At 55, Adeoye Mafe, foremost British Athlete still carries the gait of a sportsman. He walks briskly and spiritedly. His feet are fast on the ground and yet measured.
Mafe was born in Britain on November 12, 1966, to Nigerian parents. He came to Nigeria recently for the burial of his father, Adebisi Mafe.
Father went to the UK in 1961
His father was a trained nurse. He worked briefly at the General Hospital in Lagos, Nigeria before he travelled to the UK in 1961 to pursue further studies.
While in Britain he continued his medical profession but later veered into engineering. He married an Ijebu lady, comfort Mafe (nee Ogebule) in 1966. They both gave birth to two children: Adeoye and Adeola.
Why Ade Mafe’s father was buried in Nigeria
Adebisi Mafe worked in several organisations in the UK until his retirement at age 65. He remained in the UK until he passed on in April this year at the age of 88.
Adebisi Mafe was the rallying point for the Mafe Descendants. He had left a word before his death that he would love to be buried in Nigeria.
So, in keeping with his request, his wife and children brought his remains home for burial recently.
Adeoye and his younger sister Adeola were so excited to come back to Nigeria after a long time. They mixed freely with the indigenes and had real fun at the Imuwen, Ijebu Imusin, Ogun State home of their parents.
The chat with Adeoye Mafe
While the party lasted, our correspondent could not resist the urge to have a chat with Adeoye who had an intriguing career in athletics in the UK.
At the age of 17, he represented Great Britain at the 1984 Olympic Games, reaching the 200 metres final.
He is a three-time World Indoor medallist and the 1989 European Indoor champion.
In the 200 metres, he won the gold medal at the 1989 European Indoor Championships; silver at the 1985 IAAF World Indoor Games and silver at the 1989 World Indoor Championships.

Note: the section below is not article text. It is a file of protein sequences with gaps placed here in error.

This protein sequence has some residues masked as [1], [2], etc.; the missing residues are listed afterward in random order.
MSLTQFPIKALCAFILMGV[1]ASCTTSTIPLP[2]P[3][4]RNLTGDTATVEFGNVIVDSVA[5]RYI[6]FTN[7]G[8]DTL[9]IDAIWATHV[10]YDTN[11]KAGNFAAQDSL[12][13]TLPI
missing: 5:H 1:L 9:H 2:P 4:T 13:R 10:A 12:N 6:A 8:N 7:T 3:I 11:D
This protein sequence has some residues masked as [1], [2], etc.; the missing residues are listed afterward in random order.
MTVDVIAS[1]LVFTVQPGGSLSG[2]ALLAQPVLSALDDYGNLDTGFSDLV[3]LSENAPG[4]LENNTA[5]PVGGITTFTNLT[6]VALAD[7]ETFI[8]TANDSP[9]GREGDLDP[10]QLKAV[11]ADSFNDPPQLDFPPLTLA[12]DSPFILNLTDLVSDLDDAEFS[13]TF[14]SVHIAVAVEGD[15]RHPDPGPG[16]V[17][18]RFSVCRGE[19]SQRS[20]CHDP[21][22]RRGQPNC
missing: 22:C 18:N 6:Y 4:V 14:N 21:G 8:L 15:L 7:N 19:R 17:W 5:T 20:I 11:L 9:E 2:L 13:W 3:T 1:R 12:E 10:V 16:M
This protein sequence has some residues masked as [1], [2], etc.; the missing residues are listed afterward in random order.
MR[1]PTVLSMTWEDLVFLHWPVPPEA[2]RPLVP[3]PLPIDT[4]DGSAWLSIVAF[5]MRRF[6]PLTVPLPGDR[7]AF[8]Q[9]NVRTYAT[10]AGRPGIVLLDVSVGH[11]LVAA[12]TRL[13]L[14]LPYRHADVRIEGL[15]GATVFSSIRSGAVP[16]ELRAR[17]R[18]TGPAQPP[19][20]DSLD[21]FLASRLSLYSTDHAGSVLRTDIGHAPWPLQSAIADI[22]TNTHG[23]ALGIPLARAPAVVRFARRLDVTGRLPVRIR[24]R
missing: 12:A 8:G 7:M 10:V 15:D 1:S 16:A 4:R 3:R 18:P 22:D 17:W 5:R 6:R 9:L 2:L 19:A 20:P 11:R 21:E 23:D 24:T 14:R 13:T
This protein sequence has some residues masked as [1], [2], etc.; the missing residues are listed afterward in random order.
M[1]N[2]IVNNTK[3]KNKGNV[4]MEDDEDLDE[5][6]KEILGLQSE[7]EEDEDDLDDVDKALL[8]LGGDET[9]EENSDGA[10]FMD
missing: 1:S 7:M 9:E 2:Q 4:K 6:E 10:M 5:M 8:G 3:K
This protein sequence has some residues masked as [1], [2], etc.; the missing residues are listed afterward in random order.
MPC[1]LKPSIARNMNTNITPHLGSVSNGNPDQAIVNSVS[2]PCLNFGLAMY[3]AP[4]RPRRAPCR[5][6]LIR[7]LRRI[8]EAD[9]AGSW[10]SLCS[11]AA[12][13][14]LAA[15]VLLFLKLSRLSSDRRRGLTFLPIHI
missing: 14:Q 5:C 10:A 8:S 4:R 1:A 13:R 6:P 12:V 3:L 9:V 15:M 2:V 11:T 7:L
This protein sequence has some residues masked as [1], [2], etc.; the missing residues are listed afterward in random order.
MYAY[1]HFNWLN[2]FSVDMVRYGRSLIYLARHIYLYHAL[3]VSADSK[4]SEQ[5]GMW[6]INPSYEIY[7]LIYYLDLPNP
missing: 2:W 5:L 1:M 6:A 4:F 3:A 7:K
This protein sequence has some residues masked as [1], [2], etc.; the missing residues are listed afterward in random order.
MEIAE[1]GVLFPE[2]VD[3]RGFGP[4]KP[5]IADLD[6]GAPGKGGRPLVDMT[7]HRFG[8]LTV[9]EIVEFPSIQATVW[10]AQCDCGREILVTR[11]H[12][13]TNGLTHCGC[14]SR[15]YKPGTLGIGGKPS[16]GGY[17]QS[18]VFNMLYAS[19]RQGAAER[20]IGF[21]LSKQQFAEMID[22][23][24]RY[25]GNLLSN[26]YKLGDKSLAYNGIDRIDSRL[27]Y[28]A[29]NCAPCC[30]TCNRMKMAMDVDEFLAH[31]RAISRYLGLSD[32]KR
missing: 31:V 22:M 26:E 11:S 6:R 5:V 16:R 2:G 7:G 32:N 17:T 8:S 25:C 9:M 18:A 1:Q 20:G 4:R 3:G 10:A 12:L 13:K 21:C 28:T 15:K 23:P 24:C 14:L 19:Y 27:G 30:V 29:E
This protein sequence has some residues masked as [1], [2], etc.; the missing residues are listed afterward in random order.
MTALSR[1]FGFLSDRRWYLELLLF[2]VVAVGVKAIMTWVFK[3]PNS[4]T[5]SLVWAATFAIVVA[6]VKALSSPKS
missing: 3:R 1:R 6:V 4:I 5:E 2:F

He represented England and won a bronze medal in the 200 metres event, at the 1990 Commonwealth Games in Auckland, New Zealand.
Mafe is a member of the team which holds the British outdoor record for the 4 x 200 metres relay.
In 1991 he had the honour of receiving a commemorative plaque from Prince Philip at Buckingham Palace, in recognition of the 4 x 200m World Indoor Record run at the Kelvin Hall in Glasgow.
After retiring from athletics, Ade Mafe went on to work as a fitness coach for several football clubs, including Chelsea, Millwall and Milton Keynes. He also worked for Dons, West Bromwich Albion and Watford.
How he began his athletic career
He told Church Times during a brief chat at the burial event that he just discovered he could run right from his early school days. He then picked up interest in it until he ran his way to stardom.
“I just continued to run and run until I had the opportunity of running for Great Britain and I participated in several competitions. When I was 30 I went into football. I used to be a fitness coach for some clubs in Europe.”
The last time he came to Nigeria was when he was 25 years old.
“This is my first time in Nigeria in 30 years. The last time I came here was when my paternal grandmother died. But since then a lot has changed” he said.
This is my root
He expressed a lot of willingness to learn the Nigerian culture and adapt to the lifestyle here.
“The way of thinking here is a new idea to me. Life is around the world here. It is different. We are brought up in a different culture.
“But I must appreciate that this is the land of the birth of my parents. What makes me up is here. My heritage is here. This is my ancestral home. This is where my roots are,” he enthused.
Despite the misgivings people have about Nigeria, Mafe says he may consider coming to stay in Nigeria sometime in the future.
“This country has changed in the last 20 years. I have an uncle who lives in America and comes here often. It is interesting to come and see the people and know how they live. I may consider coming to stay,” he said.
Nigeria’s performance @ the commonwealth
The performance of team Nigeria at the just concluded commonwealth games did not come to him as a surprise.
He said he had always known Nigeria has a lot of talents. “What this country needs is to prop up the talents and encourage them. Nigerians will always do great in international competitions” he said.
He recalled when he came to Nigeria at the age of 7 on a visit. “I came here when I was 7 years. I recall I was running with a boy called Jaga on the long stretch of road in front of my father’s compound. That was when I knew there was talent here. I thought I could run more than him. But he was far ahead of me when we ran together. “
While noting that there are certain capacities required for an athlete, he said, “with all the hard work an athlete can do great”
He said he had always had an emotional attachment to British and Nigerian athletes. “I associate with Nigerian athletes culturally when I watch them on the track. When you see success like that of Tobi Amusan, you keep your fingers crossed and say it is for real.”